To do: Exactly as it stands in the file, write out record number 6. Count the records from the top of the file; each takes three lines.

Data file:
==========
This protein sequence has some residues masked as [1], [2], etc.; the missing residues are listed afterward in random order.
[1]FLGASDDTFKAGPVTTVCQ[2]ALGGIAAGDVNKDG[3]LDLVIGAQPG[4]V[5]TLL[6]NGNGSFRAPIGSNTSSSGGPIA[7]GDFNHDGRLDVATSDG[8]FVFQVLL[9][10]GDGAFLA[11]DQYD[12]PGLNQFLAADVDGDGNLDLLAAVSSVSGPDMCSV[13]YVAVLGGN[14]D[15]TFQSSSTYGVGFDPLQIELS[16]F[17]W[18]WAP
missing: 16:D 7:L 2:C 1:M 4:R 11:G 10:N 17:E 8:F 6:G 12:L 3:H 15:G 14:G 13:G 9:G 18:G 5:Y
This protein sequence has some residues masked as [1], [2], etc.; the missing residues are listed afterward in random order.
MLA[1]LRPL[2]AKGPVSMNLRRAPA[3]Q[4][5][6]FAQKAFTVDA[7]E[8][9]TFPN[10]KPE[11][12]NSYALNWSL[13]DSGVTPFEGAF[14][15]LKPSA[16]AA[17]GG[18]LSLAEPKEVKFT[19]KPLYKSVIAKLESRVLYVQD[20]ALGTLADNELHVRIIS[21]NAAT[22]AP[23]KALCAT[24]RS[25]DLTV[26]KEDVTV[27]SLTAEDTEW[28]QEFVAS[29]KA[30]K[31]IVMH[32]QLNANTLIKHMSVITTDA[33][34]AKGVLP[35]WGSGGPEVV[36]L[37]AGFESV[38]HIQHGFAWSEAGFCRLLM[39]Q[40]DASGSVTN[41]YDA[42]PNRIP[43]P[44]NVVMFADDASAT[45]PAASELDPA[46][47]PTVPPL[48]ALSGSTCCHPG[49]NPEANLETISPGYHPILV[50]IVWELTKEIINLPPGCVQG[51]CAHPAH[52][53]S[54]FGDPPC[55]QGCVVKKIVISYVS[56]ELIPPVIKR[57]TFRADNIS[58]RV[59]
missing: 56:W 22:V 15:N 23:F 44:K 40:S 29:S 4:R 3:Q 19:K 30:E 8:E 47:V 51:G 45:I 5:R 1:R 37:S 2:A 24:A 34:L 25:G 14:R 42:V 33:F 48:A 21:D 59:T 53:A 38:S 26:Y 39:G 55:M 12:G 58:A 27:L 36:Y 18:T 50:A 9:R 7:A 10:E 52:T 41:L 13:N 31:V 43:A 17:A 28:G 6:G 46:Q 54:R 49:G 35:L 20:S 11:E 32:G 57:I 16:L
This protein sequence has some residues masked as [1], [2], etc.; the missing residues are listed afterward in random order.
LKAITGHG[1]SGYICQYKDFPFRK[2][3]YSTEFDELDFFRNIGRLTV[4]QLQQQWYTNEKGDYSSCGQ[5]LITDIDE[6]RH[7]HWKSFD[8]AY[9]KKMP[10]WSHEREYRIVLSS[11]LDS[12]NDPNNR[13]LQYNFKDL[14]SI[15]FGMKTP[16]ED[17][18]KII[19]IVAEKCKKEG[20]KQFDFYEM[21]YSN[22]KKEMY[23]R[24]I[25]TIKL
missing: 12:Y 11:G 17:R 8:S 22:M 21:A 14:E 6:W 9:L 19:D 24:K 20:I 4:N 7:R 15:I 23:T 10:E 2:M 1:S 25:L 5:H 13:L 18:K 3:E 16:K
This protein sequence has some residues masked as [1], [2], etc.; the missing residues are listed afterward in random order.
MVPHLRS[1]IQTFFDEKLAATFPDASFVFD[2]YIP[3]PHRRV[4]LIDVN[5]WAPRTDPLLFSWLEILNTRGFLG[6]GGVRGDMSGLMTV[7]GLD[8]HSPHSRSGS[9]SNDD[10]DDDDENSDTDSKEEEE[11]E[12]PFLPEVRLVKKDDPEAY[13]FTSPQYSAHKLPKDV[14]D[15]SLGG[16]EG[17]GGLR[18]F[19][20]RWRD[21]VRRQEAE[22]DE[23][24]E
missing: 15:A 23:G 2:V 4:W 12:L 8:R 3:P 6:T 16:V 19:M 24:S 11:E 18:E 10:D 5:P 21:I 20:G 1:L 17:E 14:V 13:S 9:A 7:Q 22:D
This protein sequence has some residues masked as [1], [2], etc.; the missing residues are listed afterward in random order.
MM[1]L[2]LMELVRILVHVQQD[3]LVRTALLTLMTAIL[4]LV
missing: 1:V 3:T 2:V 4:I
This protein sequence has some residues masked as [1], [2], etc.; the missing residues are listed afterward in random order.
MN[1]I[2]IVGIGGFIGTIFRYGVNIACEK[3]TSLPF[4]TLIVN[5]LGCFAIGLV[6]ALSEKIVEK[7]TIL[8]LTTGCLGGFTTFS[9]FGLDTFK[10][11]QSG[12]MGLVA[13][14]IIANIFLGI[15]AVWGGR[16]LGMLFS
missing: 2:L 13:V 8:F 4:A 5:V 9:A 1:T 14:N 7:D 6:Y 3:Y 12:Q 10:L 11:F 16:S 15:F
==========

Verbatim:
This protein sequence has some residues masked as [1], [2], etc.; the missing residues are listed afterward in random order.
MN[1]I[2]IVGIGGFIGTIFRYGVNIACEK[3]TSLPF[4]TLIVN[5]LGCFAIGLV[6]ALSEKIVEK[7]TIL[8]LTTGCLGGFTTFS[9]FGLDTFK[10][11]QSG[12]MGLVA[13][14]IIANIFLGI[15]AVWGGR[16]LGMLFS
missing: 2:L 13:V 8:F 4:A 5:V 9:A 1:T 14:N 7:D 6:Y 3:Y 12:Q 10:L 11:F 16:S 15:F